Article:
Coral Gables, Fla. (July 31, 2014) -- Quantifying and transforming the history of culture into visual representation isn't easy. There are thousands of individual stories, across thousands of years, to consider, and some historical conditions are nearly impossible to measure.
Addressing this challenge, Dr. Maximilian Schich, associate professor of arts and technology at The University of Texas at Dallas, brought together a team of network and complexity scientists, including University of Miami physicist Chaoming Song, to create and quantify a big picture of European and North American cultural history.
Schich and his fellow researchers reconstructed the migration and mobility patterns of more than 150,000 notable individuals over a time span of two thousand years. By connecting the birth and death locations of each individual, and drawing and animating lines between the two locations, Schich and his team have made progress in our understanding of large-scale cultural dynamics.
The research is detailed in the article "Historical Patterns in Cultural History," published Aug. 1 in the journal Science.
Song, an assistant professor in the Department of Physics at the University of Miami College of Arts and Sciences, is a co-author of the study. A statistical physicist, Song's research lies in the intersection of statistical physics, network science, biological science and computational social science, broadly exploring patterns behind petabytes of data. Song's role of this project was primarily data analysis and model development.
"My research approach is mainly based on statistical physics, a sub-branch of physics that helps to understand the connections between macroscopic phenomena and microscopic details," Song said.
"The study draws a surprisingly comprehensive picture of European and North American cultural interaction that can't be otherwise achieved without consulting vast amounts of literature or combing discrete datasets," Schich said. "This study functions like a macro-scope, where quantitative and qualitative inquiries complement each other."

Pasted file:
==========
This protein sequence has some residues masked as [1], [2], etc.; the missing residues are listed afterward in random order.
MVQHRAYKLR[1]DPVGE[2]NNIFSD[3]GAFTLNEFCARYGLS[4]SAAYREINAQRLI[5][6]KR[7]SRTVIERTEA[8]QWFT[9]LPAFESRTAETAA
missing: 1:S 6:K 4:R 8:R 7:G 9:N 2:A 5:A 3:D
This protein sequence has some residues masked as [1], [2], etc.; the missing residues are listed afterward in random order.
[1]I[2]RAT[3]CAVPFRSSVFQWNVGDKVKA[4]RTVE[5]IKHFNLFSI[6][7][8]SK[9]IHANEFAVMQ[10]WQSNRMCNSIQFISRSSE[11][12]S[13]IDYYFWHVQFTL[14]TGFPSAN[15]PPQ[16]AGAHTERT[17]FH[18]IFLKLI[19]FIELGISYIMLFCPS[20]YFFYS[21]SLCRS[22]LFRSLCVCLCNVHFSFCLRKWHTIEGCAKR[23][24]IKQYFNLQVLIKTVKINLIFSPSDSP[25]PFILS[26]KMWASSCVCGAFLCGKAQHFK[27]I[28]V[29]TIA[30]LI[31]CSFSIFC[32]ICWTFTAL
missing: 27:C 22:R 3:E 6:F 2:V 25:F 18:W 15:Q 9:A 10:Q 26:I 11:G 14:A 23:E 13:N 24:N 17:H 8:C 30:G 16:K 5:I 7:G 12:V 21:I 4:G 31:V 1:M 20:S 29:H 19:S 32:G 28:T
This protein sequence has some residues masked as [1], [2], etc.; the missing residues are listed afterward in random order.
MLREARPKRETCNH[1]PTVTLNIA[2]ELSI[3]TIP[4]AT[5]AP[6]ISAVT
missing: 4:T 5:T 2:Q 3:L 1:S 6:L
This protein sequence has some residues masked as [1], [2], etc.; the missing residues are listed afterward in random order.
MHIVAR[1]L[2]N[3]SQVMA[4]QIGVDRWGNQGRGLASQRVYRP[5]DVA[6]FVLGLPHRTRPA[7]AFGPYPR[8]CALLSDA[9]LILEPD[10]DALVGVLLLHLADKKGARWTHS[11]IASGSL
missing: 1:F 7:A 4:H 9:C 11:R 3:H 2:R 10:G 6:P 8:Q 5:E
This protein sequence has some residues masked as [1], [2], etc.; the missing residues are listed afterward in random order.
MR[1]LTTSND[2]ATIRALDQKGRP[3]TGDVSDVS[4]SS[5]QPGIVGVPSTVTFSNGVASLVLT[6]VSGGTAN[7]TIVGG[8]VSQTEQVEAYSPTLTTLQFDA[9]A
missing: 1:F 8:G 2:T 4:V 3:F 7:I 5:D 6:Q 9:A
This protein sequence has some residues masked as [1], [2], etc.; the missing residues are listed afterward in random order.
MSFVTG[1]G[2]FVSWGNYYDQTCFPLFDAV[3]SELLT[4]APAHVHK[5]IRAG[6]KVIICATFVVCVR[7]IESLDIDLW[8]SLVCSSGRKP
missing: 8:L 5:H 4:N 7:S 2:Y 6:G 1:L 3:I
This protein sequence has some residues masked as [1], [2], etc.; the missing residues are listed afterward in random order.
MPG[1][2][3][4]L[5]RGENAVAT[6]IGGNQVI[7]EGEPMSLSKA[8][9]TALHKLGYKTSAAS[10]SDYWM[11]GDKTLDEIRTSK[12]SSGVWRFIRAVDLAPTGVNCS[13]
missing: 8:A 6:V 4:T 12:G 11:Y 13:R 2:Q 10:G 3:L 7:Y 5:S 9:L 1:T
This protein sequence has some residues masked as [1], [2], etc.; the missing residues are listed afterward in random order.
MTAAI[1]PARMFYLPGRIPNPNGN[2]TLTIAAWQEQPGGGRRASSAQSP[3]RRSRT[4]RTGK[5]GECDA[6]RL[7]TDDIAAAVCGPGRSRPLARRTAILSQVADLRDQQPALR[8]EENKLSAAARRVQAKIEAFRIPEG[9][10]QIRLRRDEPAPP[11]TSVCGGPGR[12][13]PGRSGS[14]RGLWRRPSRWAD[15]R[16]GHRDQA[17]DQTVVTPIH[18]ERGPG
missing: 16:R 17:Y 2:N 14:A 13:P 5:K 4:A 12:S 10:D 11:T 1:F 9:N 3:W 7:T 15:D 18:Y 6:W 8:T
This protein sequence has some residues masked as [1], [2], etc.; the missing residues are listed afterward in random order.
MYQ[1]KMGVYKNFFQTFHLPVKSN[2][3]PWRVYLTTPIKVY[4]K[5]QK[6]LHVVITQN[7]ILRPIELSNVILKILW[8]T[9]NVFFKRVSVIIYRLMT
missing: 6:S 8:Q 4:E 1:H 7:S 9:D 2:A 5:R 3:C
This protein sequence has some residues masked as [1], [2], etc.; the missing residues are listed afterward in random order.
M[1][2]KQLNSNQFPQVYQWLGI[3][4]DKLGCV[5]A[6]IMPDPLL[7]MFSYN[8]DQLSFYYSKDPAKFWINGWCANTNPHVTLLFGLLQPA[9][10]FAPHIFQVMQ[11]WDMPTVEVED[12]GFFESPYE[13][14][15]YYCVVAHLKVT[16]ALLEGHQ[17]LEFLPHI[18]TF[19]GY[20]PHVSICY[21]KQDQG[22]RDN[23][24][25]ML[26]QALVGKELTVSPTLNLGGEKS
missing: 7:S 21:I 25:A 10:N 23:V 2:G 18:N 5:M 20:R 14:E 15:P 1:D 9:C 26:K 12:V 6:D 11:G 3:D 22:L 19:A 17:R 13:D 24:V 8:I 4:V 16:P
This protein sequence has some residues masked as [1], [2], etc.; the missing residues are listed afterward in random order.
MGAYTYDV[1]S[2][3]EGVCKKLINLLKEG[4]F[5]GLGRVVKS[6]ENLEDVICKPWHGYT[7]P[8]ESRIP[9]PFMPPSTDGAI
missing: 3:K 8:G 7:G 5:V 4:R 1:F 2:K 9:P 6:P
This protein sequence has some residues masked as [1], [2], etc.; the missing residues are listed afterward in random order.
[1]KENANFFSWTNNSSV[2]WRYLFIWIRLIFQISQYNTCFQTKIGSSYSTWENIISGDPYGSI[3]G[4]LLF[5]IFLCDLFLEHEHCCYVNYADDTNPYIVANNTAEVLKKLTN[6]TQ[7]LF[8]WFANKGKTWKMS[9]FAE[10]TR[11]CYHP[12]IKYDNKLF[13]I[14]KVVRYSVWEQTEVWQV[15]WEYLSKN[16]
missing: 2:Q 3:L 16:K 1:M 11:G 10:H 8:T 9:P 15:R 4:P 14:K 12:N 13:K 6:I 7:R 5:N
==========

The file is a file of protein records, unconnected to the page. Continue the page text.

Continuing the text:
Schich and his colleagues collected the birth and death data from three databases to track migration networks within and out of Europe and North America, revealing a pattern of geographical birth sources and death attractors.
"The resulting network of locations provides a macroscopic perspective of cultural history, which helps us retrace cultural narratives of Europe and North America using large-scale visualization and quantitative dynamical tools, and to derive historical trends of cultural centers beyond the scope of specific events, or narrow time intervals," says Song.
Other findings show that despite the dependence of the arts on money, cultural centers and economic centers do not always coincide, and that the population size of a location does not necessarily point to its cultural attractiveness. In addition, the median physical distance between birth and death locations changed very little, on average, between the 14th and 21st centuries, from about 214 kilometers (133 miles) to about 382 km (237 miles), respectively.
The topic of art and cultural history is an uncommon topic for papers in journals such as Science.
"A large amount of multidisciplinary expertise was necessary to arrive at the results we found." Schich said. "The paper relies on the fields of art history, complex networks, complexity science, computational sociology, human mobility, information design, physics and some inspiration from systems biology."
"There is an increasing realization that systems across different disciplines often share similar structural and dynamic properties," said Song. "Such similarities offer new perspectives and unique opportunities for physicists to apply their methodologies on a much broader set of phenomena."
Researchers involved in the study came from the groups of Dirk Helbing at the ETH Zurich, Swiss Federal Institute of Technology and Albert-László Barabási at Northeastern University. Current affiliations of the team include the following institutions: Central European University in Budapest; Harvard Medical School; IBM Research; Indiana University; Ludwig-Maximilians-University in Munich; and University of Miami. Data was collected from Freebase.com, the Allgemeines Künstlerlexikon, the Getty Union List of Artist Names and the Winckelmann Corpus.
The research was funded by the German Research Foundation, the European Research Council and UT Dallas.
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